A great way to educate your clients is to create a help centre. You can create various sections such as inspiration, tips to communicate with your team, as well as information regarding your billing or referral programs you may have.
Let’s now jump into marketing and attracting leads.
One of the first things to look at is to improve your agency website.
You need to look at two things:
a) Website content
b) Technical aspects (speed, website structure)
Your website content has several goals.
1. Communicate your value proposition
2. Help visitors qualify (or disqualify) themselves by navigating through your website content
3. Convert visitors into booking demo calls, trials, or email signups
If you want to read more about which content you need on your agency website, have written an extensive guide with 11 things you need on your agency website.
In addition to this, you want to make sure to check several technical aspects of your agency:
- How fast does your website load?
- Are all pages correctly indexed on Google?
- Broken links
- Image optimization
- Did you build internal links?
Another mistake of agency owners is that they don’t have a proper system to generate leads.
They rely on short term tactics or “growth hacks” and usually don’t take into account the full buyer journey of their clients.
In short: They have no clear marketing strategy in place.
In our client acquisition guide for agencies, we mentioned that a great way to approach your marketing strategy is to see it as a funnel, each step having distinct goals and tactics.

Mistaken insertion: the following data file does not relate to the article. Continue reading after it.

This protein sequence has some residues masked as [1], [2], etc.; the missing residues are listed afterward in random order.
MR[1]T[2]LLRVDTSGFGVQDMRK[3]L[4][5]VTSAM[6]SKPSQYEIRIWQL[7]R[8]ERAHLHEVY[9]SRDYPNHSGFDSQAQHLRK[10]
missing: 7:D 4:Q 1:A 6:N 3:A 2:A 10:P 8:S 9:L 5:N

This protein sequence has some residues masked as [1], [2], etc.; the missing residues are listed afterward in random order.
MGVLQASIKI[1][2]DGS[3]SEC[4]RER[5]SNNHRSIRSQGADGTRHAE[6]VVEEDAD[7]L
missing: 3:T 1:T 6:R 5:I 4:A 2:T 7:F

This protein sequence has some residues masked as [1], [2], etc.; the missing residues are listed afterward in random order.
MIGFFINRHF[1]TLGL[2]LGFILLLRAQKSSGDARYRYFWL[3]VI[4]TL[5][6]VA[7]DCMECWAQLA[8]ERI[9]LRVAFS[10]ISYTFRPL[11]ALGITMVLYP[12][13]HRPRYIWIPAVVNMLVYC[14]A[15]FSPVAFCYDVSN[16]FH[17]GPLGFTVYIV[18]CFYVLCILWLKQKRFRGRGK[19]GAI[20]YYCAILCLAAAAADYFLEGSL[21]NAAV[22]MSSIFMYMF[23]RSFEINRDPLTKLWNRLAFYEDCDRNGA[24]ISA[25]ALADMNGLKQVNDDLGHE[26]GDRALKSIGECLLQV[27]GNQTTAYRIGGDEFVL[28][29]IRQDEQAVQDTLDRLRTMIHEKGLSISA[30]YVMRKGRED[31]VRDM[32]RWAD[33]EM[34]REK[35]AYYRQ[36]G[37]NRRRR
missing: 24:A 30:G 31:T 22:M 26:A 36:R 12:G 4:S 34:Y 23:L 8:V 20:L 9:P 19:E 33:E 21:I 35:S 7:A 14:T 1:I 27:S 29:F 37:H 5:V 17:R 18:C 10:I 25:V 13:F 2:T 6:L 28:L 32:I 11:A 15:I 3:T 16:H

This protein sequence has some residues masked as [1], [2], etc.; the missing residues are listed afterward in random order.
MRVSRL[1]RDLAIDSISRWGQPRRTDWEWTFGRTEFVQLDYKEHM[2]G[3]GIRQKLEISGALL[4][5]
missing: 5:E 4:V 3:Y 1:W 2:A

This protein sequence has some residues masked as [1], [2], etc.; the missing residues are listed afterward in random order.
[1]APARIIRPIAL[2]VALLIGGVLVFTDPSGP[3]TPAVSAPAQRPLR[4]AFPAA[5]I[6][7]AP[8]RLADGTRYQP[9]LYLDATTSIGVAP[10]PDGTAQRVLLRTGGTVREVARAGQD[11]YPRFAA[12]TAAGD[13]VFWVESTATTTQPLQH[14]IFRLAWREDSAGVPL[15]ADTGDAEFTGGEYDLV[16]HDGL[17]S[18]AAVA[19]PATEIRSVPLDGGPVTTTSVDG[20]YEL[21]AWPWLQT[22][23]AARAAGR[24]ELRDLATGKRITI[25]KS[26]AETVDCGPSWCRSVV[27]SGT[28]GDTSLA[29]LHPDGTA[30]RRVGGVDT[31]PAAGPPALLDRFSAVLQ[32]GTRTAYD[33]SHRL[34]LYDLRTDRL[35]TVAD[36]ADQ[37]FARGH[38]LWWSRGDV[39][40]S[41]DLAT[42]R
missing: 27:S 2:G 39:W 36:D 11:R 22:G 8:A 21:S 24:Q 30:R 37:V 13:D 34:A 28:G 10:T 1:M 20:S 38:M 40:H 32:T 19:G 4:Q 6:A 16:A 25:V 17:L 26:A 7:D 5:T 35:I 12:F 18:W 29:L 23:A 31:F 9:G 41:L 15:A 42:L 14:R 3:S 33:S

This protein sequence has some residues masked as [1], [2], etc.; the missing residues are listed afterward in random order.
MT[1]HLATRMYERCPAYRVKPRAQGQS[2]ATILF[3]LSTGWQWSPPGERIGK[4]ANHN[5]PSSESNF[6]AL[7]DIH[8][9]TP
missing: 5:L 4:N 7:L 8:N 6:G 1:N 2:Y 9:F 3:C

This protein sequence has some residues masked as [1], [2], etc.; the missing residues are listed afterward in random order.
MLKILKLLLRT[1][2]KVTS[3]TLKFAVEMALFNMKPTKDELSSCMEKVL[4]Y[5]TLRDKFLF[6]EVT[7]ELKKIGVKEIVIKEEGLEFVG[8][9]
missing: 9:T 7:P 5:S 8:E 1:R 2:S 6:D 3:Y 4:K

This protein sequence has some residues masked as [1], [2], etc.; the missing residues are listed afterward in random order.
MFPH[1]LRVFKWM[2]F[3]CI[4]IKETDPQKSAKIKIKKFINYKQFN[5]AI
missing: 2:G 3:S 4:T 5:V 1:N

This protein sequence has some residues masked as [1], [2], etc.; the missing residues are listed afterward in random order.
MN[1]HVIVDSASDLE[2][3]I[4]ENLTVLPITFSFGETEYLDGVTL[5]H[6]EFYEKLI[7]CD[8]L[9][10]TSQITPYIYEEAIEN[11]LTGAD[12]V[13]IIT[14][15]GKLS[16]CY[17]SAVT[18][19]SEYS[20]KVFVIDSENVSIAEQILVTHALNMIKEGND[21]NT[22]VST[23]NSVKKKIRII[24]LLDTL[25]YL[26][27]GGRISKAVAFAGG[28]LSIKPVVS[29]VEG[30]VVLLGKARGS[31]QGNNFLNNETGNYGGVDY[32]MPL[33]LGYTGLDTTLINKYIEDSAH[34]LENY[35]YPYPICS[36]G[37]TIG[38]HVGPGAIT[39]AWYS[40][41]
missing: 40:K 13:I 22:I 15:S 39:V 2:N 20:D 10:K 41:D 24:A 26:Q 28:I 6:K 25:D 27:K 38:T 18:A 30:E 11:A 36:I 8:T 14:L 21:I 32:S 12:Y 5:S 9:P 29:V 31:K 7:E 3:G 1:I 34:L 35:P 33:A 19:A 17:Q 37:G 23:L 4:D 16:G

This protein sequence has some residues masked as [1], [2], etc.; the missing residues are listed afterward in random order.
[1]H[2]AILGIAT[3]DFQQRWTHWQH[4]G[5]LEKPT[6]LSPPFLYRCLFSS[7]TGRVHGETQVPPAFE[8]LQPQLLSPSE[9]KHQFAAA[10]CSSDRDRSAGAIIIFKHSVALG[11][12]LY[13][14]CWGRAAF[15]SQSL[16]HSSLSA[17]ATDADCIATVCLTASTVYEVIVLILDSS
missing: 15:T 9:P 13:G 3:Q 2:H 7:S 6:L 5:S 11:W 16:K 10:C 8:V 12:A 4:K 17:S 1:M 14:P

Once you set up this funnel, it’s essential to measure it and track goals (more on this below)
Step 1 - Awareness
At this stage prospective clients usually don’t know yet about the need to solve their problems. Your goal is thus to make prospects problem aware through educational content.
Examples of tactics:
- Blog articles
- Podcast appearances and PR
- Asking qualifying questions via cold email
Step 2 - Consideration
At this stage, prospects are looking for a solution to their problem and start to consider options available to them. This is where you can start introducing your product as the ideal solution.
Examples of tactics:
- Solutions / Use cases pages
- Demo calls, sales video letters
- Email nurturing sequences
- Retargeting ads
Step 3 - Decision
In this stage, prospects are “product aware”.
They know your product but need more convincing to finally make the purchase decision.
Examples of tactics:
- Case studies
- Competitor comparison pages
- Free trials
Finally, retention is as important as client acquisition
Here are several tactics. you can consider to improve client retention:
- Client onboarding
- Customer success and education
- Upselling and cross-selling
Another mistake of a lot of agencies is to have a lack of processes. All of their agency “knowledge” is siloed among